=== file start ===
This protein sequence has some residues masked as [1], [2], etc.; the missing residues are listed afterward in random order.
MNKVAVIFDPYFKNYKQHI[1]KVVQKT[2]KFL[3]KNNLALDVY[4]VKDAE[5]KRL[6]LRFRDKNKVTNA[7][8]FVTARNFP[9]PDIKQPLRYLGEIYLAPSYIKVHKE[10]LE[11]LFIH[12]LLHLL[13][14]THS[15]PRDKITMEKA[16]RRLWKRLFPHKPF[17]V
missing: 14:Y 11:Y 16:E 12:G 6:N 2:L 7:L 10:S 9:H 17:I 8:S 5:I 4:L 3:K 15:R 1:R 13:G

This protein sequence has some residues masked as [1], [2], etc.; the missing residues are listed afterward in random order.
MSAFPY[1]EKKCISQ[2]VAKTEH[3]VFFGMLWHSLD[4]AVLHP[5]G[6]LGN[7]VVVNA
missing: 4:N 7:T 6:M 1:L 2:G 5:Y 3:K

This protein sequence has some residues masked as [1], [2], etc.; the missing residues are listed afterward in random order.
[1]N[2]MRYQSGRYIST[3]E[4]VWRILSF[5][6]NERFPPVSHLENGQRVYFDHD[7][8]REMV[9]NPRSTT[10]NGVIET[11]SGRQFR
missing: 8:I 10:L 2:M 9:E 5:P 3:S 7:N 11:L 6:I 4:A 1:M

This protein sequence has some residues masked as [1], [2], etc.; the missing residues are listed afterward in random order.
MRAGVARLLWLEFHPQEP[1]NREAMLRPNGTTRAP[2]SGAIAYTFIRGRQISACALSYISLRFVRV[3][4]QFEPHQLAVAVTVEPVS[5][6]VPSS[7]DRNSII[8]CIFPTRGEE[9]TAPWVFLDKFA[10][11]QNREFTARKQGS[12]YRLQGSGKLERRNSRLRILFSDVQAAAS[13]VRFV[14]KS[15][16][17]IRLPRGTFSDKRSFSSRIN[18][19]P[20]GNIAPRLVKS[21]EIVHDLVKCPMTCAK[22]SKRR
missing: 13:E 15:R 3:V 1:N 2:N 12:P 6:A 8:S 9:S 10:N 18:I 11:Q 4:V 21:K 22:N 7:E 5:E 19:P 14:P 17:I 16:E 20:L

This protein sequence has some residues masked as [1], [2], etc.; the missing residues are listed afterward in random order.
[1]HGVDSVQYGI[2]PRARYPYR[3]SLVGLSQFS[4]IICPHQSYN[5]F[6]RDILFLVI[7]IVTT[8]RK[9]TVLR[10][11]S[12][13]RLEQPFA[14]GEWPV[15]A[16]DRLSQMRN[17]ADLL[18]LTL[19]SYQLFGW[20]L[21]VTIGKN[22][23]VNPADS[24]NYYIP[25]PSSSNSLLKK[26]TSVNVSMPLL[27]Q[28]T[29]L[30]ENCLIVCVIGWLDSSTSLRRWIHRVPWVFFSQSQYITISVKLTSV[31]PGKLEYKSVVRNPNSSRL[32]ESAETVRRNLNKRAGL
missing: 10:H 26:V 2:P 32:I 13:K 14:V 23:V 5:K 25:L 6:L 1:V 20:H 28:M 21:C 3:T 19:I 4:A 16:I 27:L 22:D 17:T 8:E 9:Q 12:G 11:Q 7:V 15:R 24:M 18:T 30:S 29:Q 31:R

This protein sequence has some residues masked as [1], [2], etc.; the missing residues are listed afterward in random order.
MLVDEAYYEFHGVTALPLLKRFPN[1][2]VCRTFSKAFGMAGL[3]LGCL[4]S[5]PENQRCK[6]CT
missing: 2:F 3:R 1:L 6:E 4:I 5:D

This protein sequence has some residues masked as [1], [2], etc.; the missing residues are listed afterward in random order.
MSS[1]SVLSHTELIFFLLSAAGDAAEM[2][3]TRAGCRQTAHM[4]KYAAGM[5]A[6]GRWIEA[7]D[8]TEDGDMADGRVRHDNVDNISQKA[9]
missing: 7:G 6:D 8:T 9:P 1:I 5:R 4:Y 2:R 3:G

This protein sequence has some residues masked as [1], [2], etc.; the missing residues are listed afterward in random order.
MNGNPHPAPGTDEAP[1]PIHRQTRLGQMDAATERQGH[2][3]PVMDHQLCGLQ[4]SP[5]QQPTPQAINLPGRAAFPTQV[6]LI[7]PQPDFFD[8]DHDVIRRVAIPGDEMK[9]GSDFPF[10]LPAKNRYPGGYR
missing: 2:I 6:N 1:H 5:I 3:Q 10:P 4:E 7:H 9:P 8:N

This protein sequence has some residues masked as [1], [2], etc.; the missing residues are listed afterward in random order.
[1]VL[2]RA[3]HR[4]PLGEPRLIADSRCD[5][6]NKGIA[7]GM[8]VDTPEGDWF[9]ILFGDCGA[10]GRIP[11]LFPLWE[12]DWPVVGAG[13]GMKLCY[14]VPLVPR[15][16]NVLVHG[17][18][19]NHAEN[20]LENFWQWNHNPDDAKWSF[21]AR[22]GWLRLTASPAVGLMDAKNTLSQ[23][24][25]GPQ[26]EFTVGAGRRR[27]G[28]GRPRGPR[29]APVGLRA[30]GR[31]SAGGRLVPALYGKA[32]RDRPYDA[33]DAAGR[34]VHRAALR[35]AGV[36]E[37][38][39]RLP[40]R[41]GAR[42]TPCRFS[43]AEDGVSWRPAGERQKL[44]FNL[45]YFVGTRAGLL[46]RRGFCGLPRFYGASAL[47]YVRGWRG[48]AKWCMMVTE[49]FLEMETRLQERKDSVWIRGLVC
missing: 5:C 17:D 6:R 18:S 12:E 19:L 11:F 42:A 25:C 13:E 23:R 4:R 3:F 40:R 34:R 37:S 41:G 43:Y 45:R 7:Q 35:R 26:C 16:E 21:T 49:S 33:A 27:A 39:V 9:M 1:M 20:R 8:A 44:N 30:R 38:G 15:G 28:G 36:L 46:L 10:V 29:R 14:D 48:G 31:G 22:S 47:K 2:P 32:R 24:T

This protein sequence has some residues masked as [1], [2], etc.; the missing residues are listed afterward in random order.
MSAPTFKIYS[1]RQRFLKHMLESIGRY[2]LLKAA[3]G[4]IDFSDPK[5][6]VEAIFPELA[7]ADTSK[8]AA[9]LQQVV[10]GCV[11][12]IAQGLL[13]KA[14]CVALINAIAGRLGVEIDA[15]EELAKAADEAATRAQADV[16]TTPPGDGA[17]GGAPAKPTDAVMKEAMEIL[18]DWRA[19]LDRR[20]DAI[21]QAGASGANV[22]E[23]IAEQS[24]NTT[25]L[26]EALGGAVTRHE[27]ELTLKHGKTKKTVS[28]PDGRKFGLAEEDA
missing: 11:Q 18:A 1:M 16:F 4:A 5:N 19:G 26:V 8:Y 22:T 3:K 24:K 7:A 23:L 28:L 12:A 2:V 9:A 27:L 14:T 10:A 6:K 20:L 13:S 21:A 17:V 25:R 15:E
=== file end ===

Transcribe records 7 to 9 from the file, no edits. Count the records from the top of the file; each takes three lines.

This protein sequence has some residues masked as [1], [2], etc.; the missing residues are listed afterward in random order.
MSS[1]SVLSHTELIFFLLSAAGDAAEM[2][3]TRAGCRQTAHM[4]KYAAGM[5]A[6]GRWIEA[7]D[8]TEDGDMADGRVRHDNVDNISQKA[9]
missing: 7:G 6:D 8:T 9:P 1:I 5:R 4:Y 2:R 3:G

This protein sequence has some residues masked as [1], [2], etc.; the missing residues are listed afterward in random order.
MNGNPHPAPGTDEAP[1]PIHRQTRLGQMDAATERQGH[2][3]PVMDHQLCGLQ[4]SP[5]QQPTPQAINLPGRAAFPTQV[6]LI[7]PQPDFFD[8]DHDVIRRVAIPGDEMK[9]GSDFPF[10]LPAKNRYPGGYR
missing: 2:I 6:N 1:H 5:I 3:Q 10:P 4:E 7:H 9:P 8:N

This protein sequence has some residues masked as [1], [2], etc.; the missing residues are listed afterward in random order.
[1]VL[2]RA[3]HR[4]PLGEPRLIADSRCD[5][6]NKGIA[7]GM[8]VDTPEGDWF[9]ILFGDCGA[10]GRIP[11]LFPLWE[12]DWPVVGAG[13]GMKLCY[14]VPLVPR[15][16]NVLVHG[17][18][19]NHAEN[20]LENFWQWNHNPDDAKWSF[21]AR[22]GWLRLTASPAVGLMDAKNTLSQ[23][24][25]GPQ[26]EFTVGAGRRR[27]G[28]GRPRGPR[29]APVGLRA[30]GR[31]SAGGRLVPALYGKA[32]RDRPYDA[33]DAAGR[34]VHRAALR[35]AGV[36]E[37][38][39]RLP[40]R[41]GAR[42]TPCRFS[43]AEDGVSWRPAGERQKL[44]FNL[45]YFVGTRAGLL[46]RRGFCGLPRFYGASAL[47]YVRGWRG[48]AKWCMMVTE[49]FLEMETRLQERKDSVWIRGLVC
missing: 5:C 17:D 6:R 18:S 12:E 19:L 11:F 42:A 25:C 13:E 23:R 4:R 3:F 40:R 34:R 37:S 41:G 43:Y 45:R 7:Q 35:R 26:C 16:E 21:T 49:S 33:A 27:A 39:V 9:M 1:M 20:R 8:A 44:N 30:R 38:G 15:G 28:G 36:L 46:L 10:V 29:R 14:D 48:G 31:G 22:S 47:K 2:P 32:R 24:T